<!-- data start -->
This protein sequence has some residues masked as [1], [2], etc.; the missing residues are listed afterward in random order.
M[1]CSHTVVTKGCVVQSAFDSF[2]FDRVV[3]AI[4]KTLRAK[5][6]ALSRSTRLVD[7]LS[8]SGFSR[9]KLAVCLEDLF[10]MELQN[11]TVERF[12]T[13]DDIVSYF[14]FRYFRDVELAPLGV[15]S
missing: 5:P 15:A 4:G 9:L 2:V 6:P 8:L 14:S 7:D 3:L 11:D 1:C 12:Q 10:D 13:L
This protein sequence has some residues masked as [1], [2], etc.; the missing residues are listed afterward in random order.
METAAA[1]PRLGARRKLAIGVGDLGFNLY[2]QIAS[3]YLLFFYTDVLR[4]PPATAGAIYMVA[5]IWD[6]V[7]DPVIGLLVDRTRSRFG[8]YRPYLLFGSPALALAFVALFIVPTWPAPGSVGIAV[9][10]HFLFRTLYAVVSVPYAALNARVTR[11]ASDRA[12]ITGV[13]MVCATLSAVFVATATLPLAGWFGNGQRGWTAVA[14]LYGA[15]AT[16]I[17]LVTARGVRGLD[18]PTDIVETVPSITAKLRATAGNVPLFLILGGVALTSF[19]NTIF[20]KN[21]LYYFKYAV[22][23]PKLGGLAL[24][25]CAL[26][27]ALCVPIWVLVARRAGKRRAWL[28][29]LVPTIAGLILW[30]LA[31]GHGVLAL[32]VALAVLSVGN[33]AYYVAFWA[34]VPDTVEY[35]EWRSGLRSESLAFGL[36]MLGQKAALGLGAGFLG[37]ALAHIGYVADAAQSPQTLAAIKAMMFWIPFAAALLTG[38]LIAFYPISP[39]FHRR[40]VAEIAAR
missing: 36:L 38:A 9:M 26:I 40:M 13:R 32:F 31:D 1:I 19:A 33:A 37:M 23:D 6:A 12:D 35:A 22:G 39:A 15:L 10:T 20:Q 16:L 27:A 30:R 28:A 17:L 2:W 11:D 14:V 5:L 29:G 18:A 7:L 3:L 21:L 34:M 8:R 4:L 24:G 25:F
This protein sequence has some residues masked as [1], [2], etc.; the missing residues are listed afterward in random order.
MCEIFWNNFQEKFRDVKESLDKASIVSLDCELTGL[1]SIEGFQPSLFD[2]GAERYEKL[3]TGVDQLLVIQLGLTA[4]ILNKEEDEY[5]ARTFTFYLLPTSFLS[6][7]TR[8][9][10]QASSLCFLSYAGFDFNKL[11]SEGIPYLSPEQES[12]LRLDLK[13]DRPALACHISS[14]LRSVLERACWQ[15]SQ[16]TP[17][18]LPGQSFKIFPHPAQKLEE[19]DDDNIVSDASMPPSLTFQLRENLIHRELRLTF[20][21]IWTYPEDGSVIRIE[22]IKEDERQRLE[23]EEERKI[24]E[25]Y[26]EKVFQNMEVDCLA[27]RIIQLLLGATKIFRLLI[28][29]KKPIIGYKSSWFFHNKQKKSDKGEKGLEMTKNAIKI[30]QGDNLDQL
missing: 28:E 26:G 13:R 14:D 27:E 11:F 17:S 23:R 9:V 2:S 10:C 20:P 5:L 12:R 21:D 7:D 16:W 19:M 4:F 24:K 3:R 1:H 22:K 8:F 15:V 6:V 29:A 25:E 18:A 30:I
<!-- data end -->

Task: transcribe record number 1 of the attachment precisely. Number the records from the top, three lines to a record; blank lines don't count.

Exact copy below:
This protein sequence has some residues masked as [1], [2], etc.; the missing residues are listed afterward in random order.
M[1]CSHTVVTKGCVVQSAFDSF[2]FDRVV[3]AI[4]KTLRAK[5][6]ALSRSTRLVD[7]LS[8]SGFSR[9]KLAVCLEDLF[10]MELQN[11]TVERF[12]T[13]DDIVSYF[14]FRYFRDVELAPLGV[15]S
missing: 5:P 15:A 4:G 9:L 2:V 6:P 8:L 14:S 7:D 3:L 11:D 1:C 12:Q 10:D 13:L